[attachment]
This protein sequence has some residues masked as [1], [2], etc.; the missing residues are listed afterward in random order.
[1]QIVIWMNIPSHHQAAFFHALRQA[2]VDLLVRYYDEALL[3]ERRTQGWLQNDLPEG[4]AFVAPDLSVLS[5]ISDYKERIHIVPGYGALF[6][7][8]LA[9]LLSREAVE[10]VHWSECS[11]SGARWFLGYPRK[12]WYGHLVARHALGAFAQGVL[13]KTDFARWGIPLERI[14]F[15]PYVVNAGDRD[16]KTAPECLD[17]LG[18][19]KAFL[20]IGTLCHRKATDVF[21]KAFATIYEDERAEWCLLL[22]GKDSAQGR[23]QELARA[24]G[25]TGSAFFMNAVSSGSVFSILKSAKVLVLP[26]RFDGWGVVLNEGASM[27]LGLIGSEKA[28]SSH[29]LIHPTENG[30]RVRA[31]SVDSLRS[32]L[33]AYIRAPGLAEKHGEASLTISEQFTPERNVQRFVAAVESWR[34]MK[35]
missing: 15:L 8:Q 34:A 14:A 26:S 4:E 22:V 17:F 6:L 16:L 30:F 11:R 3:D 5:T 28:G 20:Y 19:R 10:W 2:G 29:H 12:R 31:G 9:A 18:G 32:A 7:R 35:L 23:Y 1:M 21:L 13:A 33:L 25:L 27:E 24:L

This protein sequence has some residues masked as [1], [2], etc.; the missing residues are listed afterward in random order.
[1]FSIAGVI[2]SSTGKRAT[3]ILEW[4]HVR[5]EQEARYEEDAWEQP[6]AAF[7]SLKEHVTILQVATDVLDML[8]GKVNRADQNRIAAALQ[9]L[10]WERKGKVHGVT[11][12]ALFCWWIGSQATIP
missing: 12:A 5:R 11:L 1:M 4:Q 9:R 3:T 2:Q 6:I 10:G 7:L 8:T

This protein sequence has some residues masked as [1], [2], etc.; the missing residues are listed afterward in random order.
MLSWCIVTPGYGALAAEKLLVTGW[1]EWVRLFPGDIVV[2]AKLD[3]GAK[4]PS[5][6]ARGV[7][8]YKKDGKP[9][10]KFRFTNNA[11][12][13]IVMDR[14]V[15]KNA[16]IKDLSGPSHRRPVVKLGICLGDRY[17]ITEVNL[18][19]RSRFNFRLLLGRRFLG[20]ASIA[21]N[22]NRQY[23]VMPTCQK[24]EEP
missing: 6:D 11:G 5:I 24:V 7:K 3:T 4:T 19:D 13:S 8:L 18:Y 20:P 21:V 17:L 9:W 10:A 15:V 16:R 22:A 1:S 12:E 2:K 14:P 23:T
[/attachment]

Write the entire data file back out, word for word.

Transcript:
This protein sequence has some residues masked as [1], [2], etc.; the missing residues are listed afterward in random order.
[1]QIVIWMNIPSHHQAAFFHALRQA[2]VDLLVRYYDEALL[3]ERRTQGWLQNDLPEG[4]AFVAPDLSVLS[5]ISDYKERIHIVPGYGALF[6][7][8]LA[9]LLSREAVE[10]VHWSECS[11]SGARWFLGYPRK[12]WYGHLVARHALGAFAQGVL[13]KTDFARWGIPLERI[14]F[15]PYVVNAGDRD[16]KTAPECLD[17]LG[18][19]KAFL[20]IGTLCHRKATDVF[21]KAFATIYEDERAEWCLLL[22]GKDSAQGR[23]QELARA[24]G[25]TGSAFFMNAVSSGSVFSILKSAKVLVLP[26]RFDGWGVVLNEGASM[27]LGLIGSEKA[28]SSH[29]LIHPTENG[30]RVRA[31]SVDSLRS[32]L[33]AYIRAPGLAEKHGEASLTISEQFTPERNVQRFVAAVESWR[34]MK[35]
missing: 15:L 8:Q 34:A 14:A 26:S 4:E 22:V 17:F 6:L 16:L 30:F 11:R 3:D 5:T 28:G 20:Y 19:R 10:W 2:G 29:H 12:R 31:G 9:A 18:G 32:A 7:R 35:L 23:Y 1:M 21:L 13:A 33:L 25:L 27:E 24:L

This protein sequence has some residues masked as [1], [2], etc.; the missing residues are listed afterward in random order.
[1]FSIAGVI[2]SSTGKRAT[3]ILEW[4]HVR[5]EQEARYEEDAWEQP[6]AAF[7]SLKEHVTILQVATDVLDML[8]GKVNRADQNRIAAALQ[9]L[10]WERKGKVHGVT[11][12]ALFCWWIGSQATIP
missing: 12:A 5:R 11:L 1:M 4:Q 9:R 3:T 2:Q 6:I 10:G 7:L 8:T

This protein sequence has some residues masked as [1], [2], etc.; the missing residues are listed afterward in random order.
MLSWCIVTPGYGALAAEKLLVTGW[1]EWVRLFPGDIVV[2]AKLD[3]GAK[4]PS[5][6]ARGV[7][8]YKKDGKP[9][10]KFRFTNNA[11][12][13]IVMDR[14]V[15]KNA[16]IKDLSGPSHRRPVVKLGICLGDRY[17]ITEVNL[18][19]RSRFNFRLLLGRRFLG[20]ASIA[21]N[22]NRQY[23]VMPTCQK[24]EEP
missing: 6:D 11:G 5:I 24:V 7:K 3:T 4:T 19:D 13:S 8:L 18:Y 20:P 21:V 17:L 9:W 10:A 15:V 16:R 22:A 1:S 12:E 2:K 14:P 23:T